The Storyteller remembered an ancient story, a story that came from many cultures on many worlds. Thanatos, the Angel of Death, Grimnir, la Morte, the Grim Reaper, Śmierć, यम, 閻魔王, Susan's grandfather...the list goes on and on. It was the story of Death, come to life.
As the Storyteller spun the tale, the Brakeman reached out of the cab. A bony finger grazed a strand of the tapestry.
The Weavmothers sensed the unraveling of the strand and one...or all of them...rushed to save it.
Somewhere and somewhen, one of the autonomous units ceased to function, mostly unnoticed and uncared about.
The WeaveMothers have appeared before. In what passes for chronological order, they are here: Weaving Reality, Picking up the rhythm, Nebulous answers to cogent questions, Looking back at the present, Diversity, On the Thickness of Skin, Waging Peace, Of the Greataway, a Machine, and WeaveMothers, On Integrity, Dreams, The Dedos, Post-beginnings, What Shenshi did, The five fears.
Having read Michael Greatrex Coney's, Song of Earth (Book 1 is now at Google Books) is also helpful. Or you could just relax and accept the possibility of the Celestial Steam Locomotive passing through the Greataway.
Sometimes death can mean a new beginning. Sometimes it means change. And sometimes it is the premature extinguishing of a life not yet lived.
Every day people around me reveal that they live in a country that shocks my soul. Words that they speak suddenly open infinity between us. Books or friends or conduct they embrace recede to a pinpoint on my screen and go out.
It is my habit never to hurt these people around me. Their offenses against my taste, my moral sense--my religion--can't be allowed to darken their lives or our joint residence in our time. In separate rooms we are traveling our lives.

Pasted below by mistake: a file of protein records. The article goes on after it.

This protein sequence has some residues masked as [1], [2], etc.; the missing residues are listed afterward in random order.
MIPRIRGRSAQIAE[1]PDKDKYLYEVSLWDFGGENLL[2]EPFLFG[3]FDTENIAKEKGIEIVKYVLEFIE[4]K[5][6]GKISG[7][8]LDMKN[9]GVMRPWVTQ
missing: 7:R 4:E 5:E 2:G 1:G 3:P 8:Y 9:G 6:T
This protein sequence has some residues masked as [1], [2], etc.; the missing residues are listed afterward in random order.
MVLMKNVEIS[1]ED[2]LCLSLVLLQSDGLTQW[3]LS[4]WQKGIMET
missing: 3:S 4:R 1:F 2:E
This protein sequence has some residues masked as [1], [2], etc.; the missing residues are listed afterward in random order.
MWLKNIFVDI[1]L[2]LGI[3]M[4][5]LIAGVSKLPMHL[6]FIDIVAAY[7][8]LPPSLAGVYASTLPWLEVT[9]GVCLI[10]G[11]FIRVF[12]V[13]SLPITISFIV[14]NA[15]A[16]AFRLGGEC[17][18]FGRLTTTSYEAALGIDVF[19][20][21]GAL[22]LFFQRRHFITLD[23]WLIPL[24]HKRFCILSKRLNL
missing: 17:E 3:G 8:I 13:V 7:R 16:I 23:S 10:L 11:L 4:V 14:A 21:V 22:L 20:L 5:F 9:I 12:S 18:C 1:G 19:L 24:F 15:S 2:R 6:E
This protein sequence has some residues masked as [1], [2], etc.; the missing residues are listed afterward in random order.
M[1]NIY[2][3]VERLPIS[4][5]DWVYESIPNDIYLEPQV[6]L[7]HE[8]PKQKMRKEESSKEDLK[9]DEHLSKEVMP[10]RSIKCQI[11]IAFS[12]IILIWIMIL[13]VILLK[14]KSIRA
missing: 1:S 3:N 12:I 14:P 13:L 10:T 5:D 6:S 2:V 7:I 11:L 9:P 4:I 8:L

--William Stafford, Daily Writing, 2 June 1993
I probably had something approximating the same thought at around the same time. I was a little more than half a year into transition. I could list all my friends on one side of a sheet of notebook paper and still have room to write an essay or two.
William Stafford was busy dying. I was busy being born. Both can be lonely business.
The train regained its speed and rhythm. The Passenger once more dozed. And the Listener sobbed.
The Storyteller searched for other words to say, but nothing seemed appropriate. It was as if some of the brightest of stars were being dimmed, even snuffed out. The tapestry seemed to be losing its luster.
Words from a long-forgotten poet leapt to the fore:
We live in an occupied country, misunderstood; justice will take us millions of intricate moves.
--William Stafford, from Thinking for Berky
But we...none of us...can make all of the moves ourselves. So sometimes we have to trust that others will do so.
And when they do not make those moves...or they ignore the moves made by those who do...or they don't understand how vital those moves are...they abandon the striving for that justice...thinking there will be another time...another place...somewhen more convenient for them...after more and more of the bright lights have been broken...when someone else, but not they, can worry about those moves.
After all, the world has more important things to consider than justice. Always has and always will.
And the Storyteller wondered what riding the train across the Greataway was accomplishing and considered disembarking somewhere. If only there was a place "with liberty and justice for all".
And the Listener pondered listening to a heartbeat, as opposed to listening to the absence of one.
And the Passenger wondered about the Girl...and whether she would ever find a place she could truly call home...and Manuel...and the art he created with his mind.
And the Engineer asked why the train should exist if there were no passengers.
And the Brakemen lifted a bony finger...
in a Puddle of Blood